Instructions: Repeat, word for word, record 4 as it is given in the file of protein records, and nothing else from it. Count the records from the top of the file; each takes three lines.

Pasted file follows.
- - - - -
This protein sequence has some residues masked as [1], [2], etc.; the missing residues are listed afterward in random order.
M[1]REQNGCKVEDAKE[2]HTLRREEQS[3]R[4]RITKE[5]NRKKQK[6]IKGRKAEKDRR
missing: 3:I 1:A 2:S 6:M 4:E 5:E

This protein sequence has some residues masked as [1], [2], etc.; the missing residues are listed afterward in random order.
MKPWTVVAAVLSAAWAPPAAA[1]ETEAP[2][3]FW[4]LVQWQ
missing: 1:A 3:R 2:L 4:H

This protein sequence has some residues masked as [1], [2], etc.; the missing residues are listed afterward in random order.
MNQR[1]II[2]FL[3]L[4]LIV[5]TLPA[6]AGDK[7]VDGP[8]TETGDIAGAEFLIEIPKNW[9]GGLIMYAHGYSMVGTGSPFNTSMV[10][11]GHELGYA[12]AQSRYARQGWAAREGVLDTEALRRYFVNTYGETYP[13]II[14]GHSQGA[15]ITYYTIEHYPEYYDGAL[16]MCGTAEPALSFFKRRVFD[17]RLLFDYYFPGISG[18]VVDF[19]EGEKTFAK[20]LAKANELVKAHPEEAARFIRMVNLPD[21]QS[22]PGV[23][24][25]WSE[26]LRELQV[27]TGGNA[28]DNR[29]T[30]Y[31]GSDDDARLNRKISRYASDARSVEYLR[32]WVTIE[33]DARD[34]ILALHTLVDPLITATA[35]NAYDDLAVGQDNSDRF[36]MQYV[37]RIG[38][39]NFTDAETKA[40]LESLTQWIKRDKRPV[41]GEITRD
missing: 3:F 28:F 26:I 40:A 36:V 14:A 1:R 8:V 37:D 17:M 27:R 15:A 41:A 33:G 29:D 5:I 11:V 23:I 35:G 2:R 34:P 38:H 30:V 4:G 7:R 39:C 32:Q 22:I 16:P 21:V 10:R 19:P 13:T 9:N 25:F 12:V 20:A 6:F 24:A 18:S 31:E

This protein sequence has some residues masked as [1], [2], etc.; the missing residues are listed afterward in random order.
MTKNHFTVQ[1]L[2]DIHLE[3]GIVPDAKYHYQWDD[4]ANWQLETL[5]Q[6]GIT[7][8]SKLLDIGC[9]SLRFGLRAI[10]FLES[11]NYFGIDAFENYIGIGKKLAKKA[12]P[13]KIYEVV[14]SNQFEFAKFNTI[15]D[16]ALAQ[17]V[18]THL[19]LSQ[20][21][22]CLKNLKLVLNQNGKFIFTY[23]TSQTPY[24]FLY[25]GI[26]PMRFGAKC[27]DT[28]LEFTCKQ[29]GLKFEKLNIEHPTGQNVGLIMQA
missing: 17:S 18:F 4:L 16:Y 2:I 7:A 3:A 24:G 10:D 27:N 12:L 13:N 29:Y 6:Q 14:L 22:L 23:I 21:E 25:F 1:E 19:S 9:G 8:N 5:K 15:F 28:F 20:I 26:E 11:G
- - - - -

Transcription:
This protein sequence has some residues masked as [1], [2], etc.; the missing residues are listed afterward in random order.
MTKNHFTVQ[1]L[2]DIHLE[3]GIVPDAKYHYQWDD[4]ANWQLETL[5]Q[6]GIT[7][8]SKLLDIGC[9]SLRFGLRAI[10]FLES[11]NYFGIDAFENYIGIGKKLAKKA[12]P[13]KIYEVV[14]SNQFEFAKFNTI[15]D[16]ALAQ[17]V[18]THL[19]LSQ[20][21][22]CLKNLKLVLNQNGKFIFTY[23]TSQTPY[24]FLY[25]GI[26]PMRFGAKC[27]DT[28]LEFTCKQ[29]GLKFEKLNIEHPTGQNVGLIMQA
missing: 17:S 18:F 4:L 16:Y 2:I 7:A 3:A 24:G 10:D 27:N 12:L 13:N 29:Y 6:Q 14:L 22:L 23:I 21:E 25:F 1:E 19:S 9:G 8:N 5:K 15:F 28:F 20:I 26:E 11:G